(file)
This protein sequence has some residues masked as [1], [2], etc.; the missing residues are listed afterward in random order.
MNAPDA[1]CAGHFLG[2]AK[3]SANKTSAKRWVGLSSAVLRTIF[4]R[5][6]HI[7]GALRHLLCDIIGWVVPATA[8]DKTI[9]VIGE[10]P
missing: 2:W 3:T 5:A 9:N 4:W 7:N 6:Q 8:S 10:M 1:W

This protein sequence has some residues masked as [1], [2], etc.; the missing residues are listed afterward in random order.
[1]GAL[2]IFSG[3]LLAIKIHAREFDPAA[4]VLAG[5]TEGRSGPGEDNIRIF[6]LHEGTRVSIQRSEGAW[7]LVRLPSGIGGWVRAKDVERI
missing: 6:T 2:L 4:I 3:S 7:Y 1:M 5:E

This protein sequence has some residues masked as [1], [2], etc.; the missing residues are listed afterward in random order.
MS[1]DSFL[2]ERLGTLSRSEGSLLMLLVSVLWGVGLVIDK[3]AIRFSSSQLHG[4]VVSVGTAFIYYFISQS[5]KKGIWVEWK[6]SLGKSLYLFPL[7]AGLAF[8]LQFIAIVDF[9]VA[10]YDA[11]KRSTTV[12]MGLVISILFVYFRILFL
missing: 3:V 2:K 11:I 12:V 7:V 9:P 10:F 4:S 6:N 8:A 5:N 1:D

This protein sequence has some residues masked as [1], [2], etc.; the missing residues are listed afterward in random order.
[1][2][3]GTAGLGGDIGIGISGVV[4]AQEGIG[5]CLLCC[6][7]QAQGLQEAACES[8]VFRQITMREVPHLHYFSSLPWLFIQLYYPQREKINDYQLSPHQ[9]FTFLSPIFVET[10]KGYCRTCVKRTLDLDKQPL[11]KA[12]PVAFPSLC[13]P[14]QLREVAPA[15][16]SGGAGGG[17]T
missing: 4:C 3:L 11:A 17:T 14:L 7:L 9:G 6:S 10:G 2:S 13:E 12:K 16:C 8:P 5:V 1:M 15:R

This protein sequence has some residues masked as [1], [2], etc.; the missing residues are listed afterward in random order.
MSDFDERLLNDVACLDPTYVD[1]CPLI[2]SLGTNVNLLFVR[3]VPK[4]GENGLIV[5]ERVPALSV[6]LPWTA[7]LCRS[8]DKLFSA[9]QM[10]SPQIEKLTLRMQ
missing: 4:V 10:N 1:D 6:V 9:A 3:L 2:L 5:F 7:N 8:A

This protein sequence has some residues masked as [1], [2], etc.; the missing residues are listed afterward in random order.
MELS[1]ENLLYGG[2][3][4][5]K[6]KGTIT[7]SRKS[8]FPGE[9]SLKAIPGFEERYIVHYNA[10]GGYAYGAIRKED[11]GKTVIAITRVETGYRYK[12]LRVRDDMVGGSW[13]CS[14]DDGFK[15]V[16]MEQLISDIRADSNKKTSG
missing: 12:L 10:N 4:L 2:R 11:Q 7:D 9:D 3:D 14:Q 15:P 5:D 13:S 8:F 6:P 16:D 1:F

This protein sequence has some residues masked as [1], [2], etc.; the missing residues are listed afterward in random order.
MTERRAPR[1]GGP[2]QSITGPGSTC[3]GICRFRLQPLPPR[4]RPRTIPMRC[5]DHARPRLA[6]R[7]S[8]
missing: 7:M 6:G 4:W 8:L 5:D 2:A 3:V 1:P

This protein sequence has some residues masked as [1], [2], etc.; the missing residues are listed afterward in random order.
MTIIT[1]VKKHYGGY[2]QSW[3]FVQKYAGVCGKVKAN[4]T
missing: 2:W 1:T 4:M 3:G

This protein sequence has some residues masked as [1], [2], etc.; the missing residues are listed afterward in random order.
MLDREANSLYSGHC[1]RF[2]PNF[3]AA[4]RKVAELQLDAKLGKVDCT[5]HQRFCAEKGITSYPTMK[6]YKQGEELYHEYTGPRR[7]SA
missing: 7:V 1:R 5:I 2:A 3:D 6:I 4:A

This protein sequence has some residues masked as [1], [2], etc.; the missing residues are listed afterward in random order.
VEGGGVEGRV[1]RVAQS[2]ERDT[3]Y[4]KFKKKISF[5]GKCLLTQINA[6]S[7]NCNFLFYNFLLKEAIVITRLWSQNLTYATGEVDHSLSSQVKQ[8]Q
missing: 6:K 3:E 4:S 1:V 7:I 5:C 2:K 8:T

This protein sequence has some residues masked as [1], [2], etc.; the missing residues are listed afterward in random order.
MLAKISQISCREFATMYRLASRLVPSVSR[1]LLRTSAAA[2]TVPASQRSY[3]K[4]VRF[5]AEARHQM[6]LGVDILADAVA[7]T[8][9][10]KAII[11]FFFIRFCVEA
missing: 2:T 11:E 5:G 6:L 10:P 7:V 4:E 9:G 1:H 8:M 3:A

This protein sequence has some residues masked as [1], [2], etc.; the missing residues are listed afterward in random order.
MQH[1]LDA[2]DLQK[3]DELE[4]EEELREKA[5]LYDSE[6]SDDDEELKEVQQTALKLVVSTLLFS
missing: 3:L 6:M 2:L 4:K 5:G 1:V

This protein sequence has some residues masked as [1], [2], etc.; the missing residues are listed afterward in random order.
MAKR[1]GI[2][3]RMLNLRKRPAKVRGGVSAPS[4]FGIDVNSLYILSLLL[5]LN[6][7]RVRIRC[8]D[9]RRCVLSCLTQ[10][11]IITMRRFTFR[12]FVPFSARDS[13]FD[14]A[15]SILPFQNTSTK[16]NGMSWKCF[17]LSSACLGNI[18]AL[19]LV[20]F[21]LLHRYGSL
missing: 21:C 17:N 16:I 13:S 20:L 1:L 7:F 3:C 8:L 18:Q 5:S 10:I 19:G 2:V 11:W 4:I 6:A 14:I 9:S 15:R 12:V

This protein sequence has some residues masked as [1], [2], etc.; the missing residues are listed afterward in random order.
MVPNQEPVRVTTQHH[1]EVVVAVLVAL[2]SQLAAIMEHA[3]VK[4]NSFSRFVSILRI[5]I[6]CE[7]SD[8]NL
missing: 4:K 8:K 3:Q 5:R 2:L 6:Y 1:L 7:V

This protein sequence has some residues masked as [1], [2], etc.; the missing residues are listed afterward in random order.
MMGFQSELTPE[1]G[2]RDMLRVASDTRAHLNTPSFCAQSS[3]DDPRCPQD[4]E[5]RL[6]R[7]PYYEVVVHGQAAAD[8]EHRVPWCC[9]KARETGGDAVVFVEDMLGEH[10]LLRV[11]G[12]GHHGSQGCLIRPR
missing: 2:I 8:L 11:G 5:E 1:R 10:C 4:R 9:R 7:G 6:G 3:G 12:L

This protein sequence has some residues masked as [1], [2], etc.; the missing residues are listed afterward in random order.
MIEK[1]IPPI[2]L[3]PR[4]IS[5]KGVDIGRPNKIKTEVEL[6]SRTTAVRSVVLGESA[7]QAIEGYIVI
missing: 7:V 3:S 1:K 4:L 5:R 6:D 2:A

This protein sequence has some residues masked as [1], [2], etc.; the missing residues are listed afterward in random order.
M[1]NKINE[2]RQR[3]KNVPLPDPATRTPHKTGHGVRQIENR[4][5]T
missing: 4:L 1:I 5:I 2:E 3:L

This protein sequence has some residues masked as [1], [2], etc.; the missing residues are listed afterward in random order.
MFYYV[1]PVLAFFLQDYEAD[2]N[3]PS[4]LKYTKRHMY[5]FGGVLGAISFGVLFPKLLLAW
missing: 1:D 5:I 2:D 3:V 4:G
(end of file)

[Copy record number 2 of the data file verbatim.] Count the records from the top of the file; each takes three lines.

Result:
This protein sequence has some residues masked as [1], [2], etc.; the missing residues are listed afterward in random order.
[1]GAL[2]IFSG[3]LLAIKIHAREFDPAA[4]VLAG[5]TEGRSGPGEDNIRIF[6]LHEGTRVSIQRSEGAW[7]LVRLPSGIGGWVRAKDVERI
missing: 6:T 2:L 4:I 3:S 7:Y 1:M 5:E